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Re: [MathML4] Deprecation/Removal of the mfenced element

From: Miller, Bruce R (Fed) <bruce.miller@nist.gov>
Date: Tue, 26 Jul 2016 14:19:43 +0000
To: Stephen Watt <smwatt@gmail.com>, Frédéric WANG <fred.wang@free.fr>
CC: "www-math@w3.org" <www-math@w3.org>
Message-ID: <CY1PR09MB0249C227E4044F603E2CAD90F40E0@CY1PR09MB0249.namprd09.prod.outlook.com>
I really just meant that either of the grouping structures (bra-ket and mean value of an absolute value) could be represented with mrow.  And that I wouldn't necessarily trust an author (or generator) to use the markup choices that you find most meaningful, or that it means what you'd want to assume it is.  They could also write -x! using mfenced.

From: Stephen Watt <smwatt@gmail.com>
Sent: Tuesday, July 26, 2016 8:49:04 AM
To: Frédéric WANG
Cc: www-math@w3.org
Subject: Re: [MathML4] Deprecation/Removal of the mfenced element

Sorry, no.   I did not mean expanding to plain text.

I meant the leaf elements would be tagged.   So the example is

<mrow> <mo>[</mo> <mi>a</mi> <mo>,</mo>  <mi>b</mi>
<mo>[</mo> <mi>f</mi> <mo>]</mo> <mi>d</mi> <mo>,</mo>
<mi>e</mi> <mo>]</mo> </mrow>

 or "an mrow containing [a, b [ f ] d, e]"  for easier discussion.

I almost agree with you and David that if you put in all the mrows (by hand or by code generation) then there is no information loss between an mfenced and a 3 element mrow.

We would have to require that syntactically paired operators be given as the first and last elements of a three element mrow.    But do we ALWAYS want three element mrows with first and last elements being operators to be treated as mfenced is?  What about [ x )  or [ + ] or, my personal favourite,   - x !

Secondly, can we really rely on all mathml  to put in all the grouping mrows?    We don't require it so I don't think we can count on it.

We also have to allow for fence separators that stretch such as  < x | Q | y > or  ( a | b ).  In the <x | Q | y> example, we would want the bars to stretch in the quantum mechanical case, but not if we were talking about the expected value of x times the absolute value of Q times y.     So we would have to have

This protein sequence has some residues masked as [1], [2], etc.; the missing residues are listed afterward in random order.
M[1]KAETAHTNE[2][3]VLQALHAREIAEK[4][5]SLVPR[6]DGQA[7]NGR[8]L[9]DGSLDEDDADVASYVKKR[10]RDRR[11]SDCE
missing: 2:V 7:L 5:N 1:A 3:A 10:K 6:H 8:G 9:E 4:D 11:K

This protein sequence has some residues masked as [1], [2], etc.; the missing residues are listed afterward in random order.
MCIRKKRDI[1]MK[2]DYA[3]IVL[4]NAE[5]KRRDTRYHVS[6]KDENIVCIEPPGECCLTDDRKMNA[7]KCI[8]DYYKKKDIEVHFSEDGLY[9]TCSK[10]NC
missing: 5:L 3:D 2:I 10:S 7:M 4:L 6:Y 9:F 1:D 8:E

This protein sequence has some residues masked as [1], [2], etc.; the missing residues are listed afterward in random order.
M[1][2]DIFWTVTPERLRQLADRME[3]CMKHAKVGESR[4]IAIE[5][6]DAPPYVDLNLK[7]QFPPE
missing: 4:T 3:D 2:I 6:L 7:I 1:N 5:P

<mrow> \langle x | Q | y \rangle </mrow>  vs
 <mrow> \langle  <mrow> x  <mrow> | Q |</mrow> y </mrow> \rangle </mrow>

where \langle and \rangle mean the relevant unicode points and leaf tagging is implied.

What is the rule?   An <mrow> with the first and last elements being operators all middle operators taken as separators?   This works for  < x | Q | y >  but not for -x - y + 3!

How would you handle these cases?


On Tue, Jul 26, 2016 at 3:09 AM, Frédéric WANG <fred.wang@free.fr<mailto:fred.wang@free.fr>> wrote:
Le 26/07/2016 à 00:00, Stephen Watt a écrit :
> I see your point, but have to say that I am not really satisfied with
> the current spec language regarding equivalence.     Mfenced can also
> give information about grouping that is lost with the mrow
> formulation, e.g. an mrow containining [a, b [ f ] d, e]   may be a
> list of three things or a pair of half open intervals with an f in the
> middle.
So the only thing you are saying is that expanding to plain text without
explicit grouping implies loss of information compared to using mfenced.
That's true, but that's not my point. If you really follow the expansion
rules in MathML3 instead of using plain text then you see that nothing
is lost in your example and that the mfenced element is again useless.

Certainly, one can write <mo>+<mrow> without proper grouping as that's
unfortunately often the case for markup generated from text
representation like TeX or ASCII. But the existence of an mfenced
element in MathML does not magically force converters or people to do
this grouping.
Received on Tuesday, 26 July 2016 14:20:16 UTC

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